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Source: Sinn Féin

7 October, 2020 – by Chris MacManus MEP

MacManus Questions Fianna Fáil’s Split Stance on Mercosur
Sinn Féin MEP for the Midland Northwest, Chris MacManus, has raised questions over Fianna Fáil’s decision to muddy its stance on Mercosur. This is in response to a vote, which took place in the European Parliament yesterday. A parliament position was adopted which said: 
[The Parliament] is extremely concerned about Jair Bolsonaro’s environmental policy, which goes against the commitments made in the Paris agreement, in particular as regards combating global warming and protecting biodiversity; emphasises, in these circumstances, that the EU-Mercosur agreement cannot be ratified as it stands;
MEP MacManus commented:
“Today, Fianna Fáil’s representatives in the European Parliament decided to split their votes on the important condemnation of Mercosur, with Billy Kelleher voting in favour and Barry Andrews against.
“I cannot understand why Fianna Fáil found itself incapable of coming to a clear position on this vote, given only a few months ago they voted with Sinn Féin against Mercosur in the Dáil.”
“This kind of double speak is characteristic of the party and cannot go unchallenged. Fianna Fáil now find themselves in contrast to their partner in government, Fine Gael, who have done a u-turn regarding the Mercosur trade deal and now support Sinn Féin’s consistent position in seeking to reject the deal.”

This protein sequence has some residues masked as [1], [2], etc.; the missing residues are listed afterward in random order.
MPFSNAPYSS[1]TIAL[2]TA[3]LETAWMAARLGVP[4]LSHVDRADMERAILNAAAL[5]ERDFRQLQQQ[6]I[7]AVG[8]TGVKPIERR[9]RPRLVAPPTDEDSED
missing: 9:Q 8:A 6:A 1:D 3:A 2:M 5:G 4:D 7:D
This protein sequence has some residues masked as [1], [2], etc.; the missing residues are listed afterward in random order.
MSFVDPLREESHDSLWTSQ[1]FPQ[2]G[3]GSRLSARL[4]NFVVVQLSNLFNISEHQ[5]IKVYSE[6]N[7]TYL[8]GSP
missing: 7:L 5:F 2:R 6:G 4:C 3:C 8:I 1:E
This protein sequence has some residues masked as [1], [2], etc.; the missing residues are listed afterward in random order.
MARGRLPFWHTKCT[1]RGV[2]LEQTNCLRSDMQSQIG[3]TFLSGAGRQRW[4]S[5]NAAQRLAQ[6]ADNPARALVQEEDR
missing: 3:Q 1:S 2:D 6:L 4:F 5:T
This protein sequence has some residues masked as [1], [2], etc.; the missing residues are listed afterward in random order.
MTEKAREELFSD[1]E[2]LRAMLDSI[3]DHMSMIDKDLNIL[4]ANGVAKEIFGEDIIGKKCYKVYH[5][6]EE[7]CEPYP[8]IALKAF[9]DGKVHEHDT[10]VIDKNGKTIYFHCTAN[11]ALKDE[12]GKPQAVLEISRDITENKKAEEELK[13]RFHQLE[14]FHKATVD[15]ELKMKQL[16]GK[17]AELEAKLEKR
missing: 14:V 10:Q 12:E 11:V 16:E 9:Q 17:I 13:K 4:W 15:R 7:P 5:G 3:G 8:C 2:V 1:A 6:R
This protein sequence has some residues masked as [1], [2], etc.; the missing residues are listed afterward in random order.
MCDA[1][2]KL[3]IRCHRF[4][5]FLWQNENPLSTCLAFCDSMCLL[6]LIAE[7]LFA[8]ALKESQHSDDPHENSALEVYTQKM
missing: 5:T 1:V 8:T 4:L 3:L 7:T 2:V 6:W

“Sinn Féin has been fighting for nearly two years to stop this deal being implemented, and the deal’s supporters finally seem to be running out of steam. Today’s vote of condemnation of the deal by the European Parliament was an important milestone in this battle.”
“We therefore call on all political parties to put on the record that Mercosur is not just off the table for now, but forever, there is no room for more political flip-flopping on a deal which would have such a devastating impact on our environment and family farms.”
MacManus concluded, “This is already a time of crisis for our farming communities, and to be faced with the prospect of an additional 100,000 tonnes of beef from South America entering the EU market is unthinkable.”
“Family farmers in Ireland are among the most sustainable in the world. Why should they curtail production while we import hundreds of thousands of tonnes of meat from the far end of the world where rain forests are being literally burnt to the ground to allow for expansion. It is simply ludicrous. Fianna Fáil need to follow our lead and start supporting the Irish agriculture sector.” ENDS

MIL OSI United Kingdom